« Reply #27 on: June 13, 2014, 03:13:16 pm »

Not yet, and they're a two hour trip each way from me. But if this "shotgun" approach fixes the buzz problem, I'm still going to recommend some future testing. Right now they're ready to shoot the monitor guy every time this happen during a worship service.  :-\ But that's probably a bad thing to do in church. At a rave, maybe... :o

But seriously, a lot of times the apparently complicated problems are really simple once you figure them out. And the intermittent fails are the worst ones of all to troubleshoot. I'm crossing my fingers this is it, but I've been fooled before.

They are often simple after you determine exactly what is going on...  8)

Yes voltage sag sounds logical, if it sags enough, but larger professional equipment designers accommodate operation around the world where voltage stability is far worse than we generally see here in the US..  Back when euro gear shipped with 220/240V switches some customers used them for some extra help... and would blow up marginal circuitry with over voltage on good days.  :-[  (I recall re-engineering one powered mixer amp module to survive such customer misuse (high line in wrong voltage position.)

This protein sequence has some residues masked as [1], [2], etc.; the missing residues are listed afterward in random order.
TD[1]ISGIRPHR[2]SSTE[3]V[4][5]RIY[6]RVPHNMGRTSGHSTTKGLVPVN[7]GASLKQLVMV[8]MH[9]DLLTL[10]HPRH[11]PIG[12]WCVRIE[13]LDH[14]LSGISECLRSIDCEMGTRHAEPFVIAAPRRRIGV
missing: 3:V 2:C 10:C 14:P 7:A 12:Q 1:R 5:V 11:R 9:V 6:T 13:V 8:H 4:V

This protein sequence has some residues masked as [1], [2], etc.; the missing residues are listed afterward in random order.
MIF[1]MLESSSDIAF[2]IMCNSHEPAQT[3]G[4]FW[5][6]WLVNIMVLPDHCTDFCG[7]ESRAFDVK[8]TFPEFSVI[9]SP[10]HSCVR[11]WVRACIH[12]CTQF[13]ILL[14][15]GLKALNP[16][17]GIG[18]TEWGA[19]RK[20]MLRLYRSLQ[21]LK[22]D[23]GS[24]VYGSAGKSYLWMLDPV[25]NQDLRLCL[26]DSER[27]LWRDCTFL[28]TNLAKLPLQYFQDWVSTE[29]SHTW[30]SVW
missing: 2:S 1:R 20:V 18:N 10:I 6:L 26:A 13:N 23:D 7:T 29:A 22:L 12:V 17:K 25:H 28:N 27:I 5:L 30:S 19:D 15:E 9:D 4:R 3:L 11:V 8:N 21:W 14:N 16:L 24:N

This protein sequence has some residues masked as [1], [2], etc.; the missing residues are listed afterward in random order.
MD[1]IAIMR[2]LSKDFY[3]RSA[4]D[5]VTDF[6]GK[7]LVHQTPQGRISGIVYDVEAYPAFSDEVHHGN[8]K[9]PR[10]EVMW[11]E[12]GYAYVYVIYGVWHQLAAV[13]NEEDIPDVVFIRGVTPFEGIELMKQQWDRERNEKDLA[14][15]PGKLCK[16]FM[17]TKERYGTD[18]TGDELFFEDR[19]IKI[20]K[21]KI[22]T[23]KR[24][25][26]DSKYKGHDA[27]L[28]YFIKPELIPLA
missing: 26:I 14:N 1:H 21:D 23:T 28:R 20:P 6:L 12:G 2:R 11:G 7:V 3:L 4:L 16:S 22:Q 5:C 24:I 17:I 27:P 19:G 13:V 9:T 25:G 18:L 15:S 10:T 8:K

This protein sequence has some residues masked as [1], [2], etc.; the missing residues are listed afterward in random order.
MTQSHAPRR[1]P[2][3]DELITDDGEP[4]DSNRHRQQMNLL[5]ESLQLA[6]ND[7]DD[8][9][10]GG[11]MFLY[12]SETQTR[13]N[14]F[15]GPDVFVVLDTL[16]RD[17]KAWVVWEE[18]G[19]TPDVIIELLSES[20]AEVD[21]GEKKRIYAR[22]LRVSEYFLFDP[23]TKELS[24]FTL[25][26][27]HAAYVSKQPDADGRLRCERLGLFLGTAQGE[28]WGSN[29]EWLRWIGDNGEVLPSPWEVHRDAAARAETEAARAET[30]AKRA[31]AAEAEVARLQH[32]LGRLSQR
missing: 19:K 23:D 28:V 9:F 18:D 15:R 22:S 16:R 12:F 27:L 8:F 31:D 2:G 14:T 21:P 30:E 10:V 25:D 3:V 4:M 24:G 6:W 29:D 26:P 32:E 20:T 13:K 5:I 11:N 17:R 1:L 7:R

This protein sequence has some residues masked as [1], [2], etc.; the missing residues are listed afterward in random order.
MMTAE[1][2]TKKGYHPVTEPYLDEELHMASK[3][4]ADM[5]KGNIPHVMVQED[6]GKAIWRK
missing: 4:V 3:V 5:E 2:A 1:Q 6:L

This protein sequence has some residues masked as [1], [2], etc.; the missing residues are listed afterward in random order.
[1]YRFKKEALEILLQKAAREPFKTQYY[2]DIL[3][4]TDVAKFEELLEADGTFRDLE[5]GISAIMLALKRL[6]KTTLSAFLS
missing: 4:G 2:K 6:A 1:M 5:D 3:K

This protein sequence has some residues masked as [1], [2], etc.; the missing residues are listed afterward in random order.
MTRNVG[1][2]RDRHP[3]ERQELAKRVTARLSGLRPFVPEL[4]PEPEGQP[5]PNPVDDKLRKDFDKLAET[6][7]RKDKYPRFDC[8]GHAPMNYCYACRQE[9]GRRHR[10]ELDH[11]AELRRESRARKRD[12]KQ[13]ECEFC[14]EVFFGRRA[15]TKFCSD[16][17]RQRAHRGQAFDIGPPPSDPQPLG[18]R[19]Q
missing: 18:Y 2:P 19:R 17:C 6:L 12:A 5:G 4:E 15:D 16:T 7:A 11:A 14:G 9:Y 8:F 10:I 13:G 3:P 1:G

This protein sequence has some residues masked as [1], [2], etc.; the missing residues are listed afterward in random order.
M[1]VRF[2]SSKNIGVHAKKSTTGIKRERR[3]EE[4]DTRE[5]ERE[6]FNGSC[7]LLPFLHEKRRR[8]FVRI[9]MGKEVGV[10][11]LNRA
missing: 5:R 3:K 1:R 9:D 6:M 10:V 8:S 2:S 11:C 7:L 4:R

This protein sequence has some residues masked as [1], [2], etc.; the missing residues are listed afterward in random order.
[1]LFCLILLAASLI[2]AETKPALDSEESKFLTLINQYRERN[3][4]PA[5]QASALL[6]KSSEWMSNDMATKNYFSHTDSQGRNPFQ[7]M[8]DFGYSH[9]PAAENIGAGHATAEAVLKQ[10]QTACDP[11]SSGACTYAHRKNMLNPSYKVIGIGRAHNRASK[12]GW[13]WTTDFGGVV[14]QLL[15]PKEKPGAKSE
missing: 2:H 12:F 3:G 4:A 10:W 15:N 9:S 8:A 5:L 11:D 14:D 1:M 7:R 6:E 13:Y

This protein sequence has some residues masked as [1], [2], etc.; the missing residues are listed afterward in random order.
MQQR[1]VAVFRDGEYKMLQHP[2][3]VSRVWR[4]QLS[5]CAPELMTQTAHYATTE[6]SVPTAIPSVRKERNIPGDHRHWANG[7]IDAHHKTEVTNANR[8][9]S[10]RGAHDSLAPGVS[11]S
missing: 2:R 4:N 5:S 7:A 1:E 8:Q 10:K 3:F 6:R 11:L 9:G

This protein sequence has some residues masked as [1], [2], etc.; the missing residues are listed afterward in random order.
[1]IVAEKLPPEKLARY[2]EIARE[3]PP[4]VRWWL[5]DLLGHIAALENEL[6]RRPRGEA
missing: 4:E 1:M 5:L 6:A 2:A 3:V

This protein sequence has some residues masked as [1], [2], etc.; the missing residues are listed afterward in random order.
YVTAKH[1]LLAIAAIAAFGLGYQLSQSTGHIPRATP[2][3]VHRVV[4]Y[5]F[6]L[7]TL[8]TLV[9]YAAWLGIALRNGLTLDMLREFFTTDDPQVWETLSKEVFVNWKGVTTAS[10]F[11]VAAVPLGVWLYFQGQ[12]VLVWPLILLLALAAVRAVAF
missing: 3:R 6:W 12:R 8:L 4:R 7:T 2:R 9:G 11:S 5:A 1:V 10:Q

Modern universal power supplies generally work down to pretty low line. While it just takes one marginal unit design in the entire path to corrupt the audio. 

JR

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Mike Sokol

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Re: Buck & Boost Transformers
« Reply #28 on: June 13, 2014, 03:39:20 pm »

Yes voltage sag sounds logical...

Modern universal power supplies generally work down to pretty low line. While it just takes one marginal unit design in the entire path to corrupt the audio. 

Yup, and I think that whatever is buzzing right now at 108 volts is probably going to hard fail at some point in the future. But if this wide spectrum cure corrects the problem for now, at least we have a little breathing room and have isolated the problem to a single rack of gear. Then we can experiment with each piece of gear until we find the culprit. Divide and conquer is my motto.  ;D